FORT MYERS, Fla. — Boston Red Sox owner John Henry renewed his call for a salary cap on Wednesday after an offseason in which the New York Yankees added three free agents for $423.5 million.
Or, as Red Sox president Larry Lucchino said, "the Yankees have spent like the U.S. Congress."
And while Boston's chief rival opens a new $1.5 billion Yankee Stadium on April 3, Lucchino said Fenway Park, built in 1912, should be around for another 50 years.
More immediately, the Red Sox owners are troubled by the wide disparity in team payrolls that they say limits competitive balance in baseball — even though Boston had the second-highest payroll at the end of last season.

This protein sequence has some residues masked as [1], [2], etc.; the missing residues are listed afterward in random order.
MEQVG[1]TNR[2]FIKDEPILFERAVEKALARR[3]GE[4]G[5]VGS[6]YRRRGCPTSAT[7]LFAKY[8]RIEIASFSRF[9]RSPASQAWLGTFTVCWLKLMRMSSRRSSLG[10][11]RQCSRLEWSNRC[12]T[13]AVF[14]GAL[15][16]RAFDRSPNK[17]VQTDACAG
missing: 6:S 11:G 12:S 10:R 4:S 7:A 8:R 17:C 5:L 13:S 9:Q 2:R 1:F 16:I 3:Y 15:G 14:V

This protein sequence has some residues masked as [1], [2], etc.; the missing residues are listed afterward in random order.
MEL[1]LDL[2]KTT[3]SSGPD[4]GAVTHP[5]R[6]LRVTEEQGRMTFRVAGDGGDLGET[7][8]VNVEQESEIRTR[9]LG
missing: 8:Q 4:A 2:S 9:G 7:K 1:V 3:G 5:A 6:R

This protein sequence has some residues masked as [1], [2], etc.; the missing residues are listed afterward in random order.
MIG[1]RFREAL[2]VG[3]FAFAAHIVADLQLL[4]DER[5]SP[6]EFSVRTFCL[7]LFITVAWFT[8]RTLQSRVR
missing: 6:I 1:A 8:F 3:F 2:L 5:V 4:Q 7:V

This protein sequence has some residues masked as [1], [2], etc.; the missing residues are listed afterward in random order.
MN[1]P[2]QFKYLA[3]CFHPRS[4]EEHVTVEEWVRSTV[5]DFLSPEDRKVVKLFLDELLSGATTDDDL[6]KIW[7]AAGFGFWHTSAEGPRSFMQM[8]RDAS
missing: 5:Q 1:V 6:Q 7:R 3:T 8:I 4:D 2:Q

A salary cap, Lucchino said, is "as inevitable as tomorrow."
The Yankees ownership and even major league players might agree to a salary cap, Henry said.
"It depends on the overall picture," he said. "How does that relate to revenue sharing? We've gone as far as we can go with revenue sharing at this point.
"I think we all agree that competitive balance is an issue and if there was a way to put together an enlightened form of a salary cap, I think everybody among the ownership parties would support it. I think it's quite possible to put together a partnership between the players and owners going forward. I think it's something that should be at least explored."
Henry, Lucchino and Red Sox chairman and part-owner Tom Werner held their annual session with reporters Wednesday, the first official workout day for the entire squad.
Henry's call came exactly five years after he first proposed a salary cap in the wake of the Yankees' trade for Alex Rodriguez after the Red Sox failed in their attempt to obtain him from the Texas Rangers.